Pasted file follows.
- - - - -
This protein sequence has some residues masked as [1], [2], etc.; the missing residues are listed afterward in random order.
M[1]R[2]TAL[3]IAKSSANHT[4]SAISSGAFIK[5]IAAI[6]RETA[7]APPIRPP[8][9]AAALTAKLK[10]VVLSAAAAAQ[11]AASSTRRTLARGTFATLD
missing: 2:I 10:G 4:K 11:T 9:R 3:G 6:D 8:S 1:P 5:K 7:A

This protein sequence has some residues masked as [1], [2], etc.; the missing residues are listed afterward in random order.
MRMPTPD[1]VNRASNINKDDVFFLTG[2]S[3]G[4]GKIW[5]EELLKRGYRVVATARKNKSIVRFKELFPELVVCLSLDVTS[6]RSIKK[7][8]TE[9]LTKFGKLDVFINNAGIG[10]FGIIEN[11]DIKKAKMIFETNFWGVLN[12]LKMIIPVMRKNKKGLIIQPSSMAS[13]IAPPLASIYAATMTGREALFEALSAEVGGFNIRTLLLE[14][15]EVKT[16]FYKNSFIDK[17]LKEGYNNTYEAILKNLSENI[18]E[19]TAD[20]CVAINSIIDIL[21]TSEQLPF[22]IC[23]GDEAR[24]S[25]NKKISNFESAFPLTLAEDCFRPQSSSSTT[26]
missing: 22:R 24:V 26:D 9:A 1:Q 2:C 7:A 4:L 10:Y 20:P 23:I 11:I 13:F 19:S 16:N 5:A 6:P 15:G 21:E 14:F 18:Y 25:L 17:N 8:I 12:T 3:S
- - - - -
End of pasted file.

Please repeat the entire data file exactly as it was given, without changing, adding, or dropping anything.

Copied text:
This protein sequence has some residues masked as [1], [2], etc.; the missing residues are listed afterward in random order.
M[1]R[2]TAL[3]IAKSSANHT[4]SAISSGAFIK[5]IAAI[6]RETA[7]APPIRPP[8][9]AAALTAKLK[10]VVLSAAAAAQ[11]AASSTRRTLARGTFATLD
missing: 2:I 10:G 4:K 11:T 9:R 3:G 6:D 8:S 1:P 5:K 7:A

This protein sequence has some residues masked as [1], [2], etc.; the missing residues are listed afterward in random order.
MRMPTPD[1]VNRASNINKDDVFFLTG[2]S[3]G[4]GKIW[5]EELLKRGYRVVATARKNKSIVRFKELFPELVVCLSLDVTS[6]RSIKK[7][8]TE[9]LTKFGKLDVFINNAGIG[10]FGIIEN[11]DIKKAKMIFETNFWGVLN[12]LKMIIPVMRKNKKGLIIQPSSMAS[13]IAPPLASIYAATMTGREALFEALSAEVGGFNIRTLLLE[14][15]EVKT[16]FYKNSFIDK[17]LKEGYNNTYEAILKNLSENI[18]E[19]TAD[20]CVAINSIIDIL[21]TSEQLPF[22]IC[23]GDEAR[24]S[25]NKKISNFESAFPLTLAEDCFRPQSSSSTT[26]
missing: 22:R 24:V 26:D 9:A 1:Q 2:C 7:A 4:L 10:Y 20:P 23:I 11:I 13:F 19:S 16:N 5:A 6:P 15:G 21:E 14:F 18:Y 25:L 17:N 8:I 12:T 3:S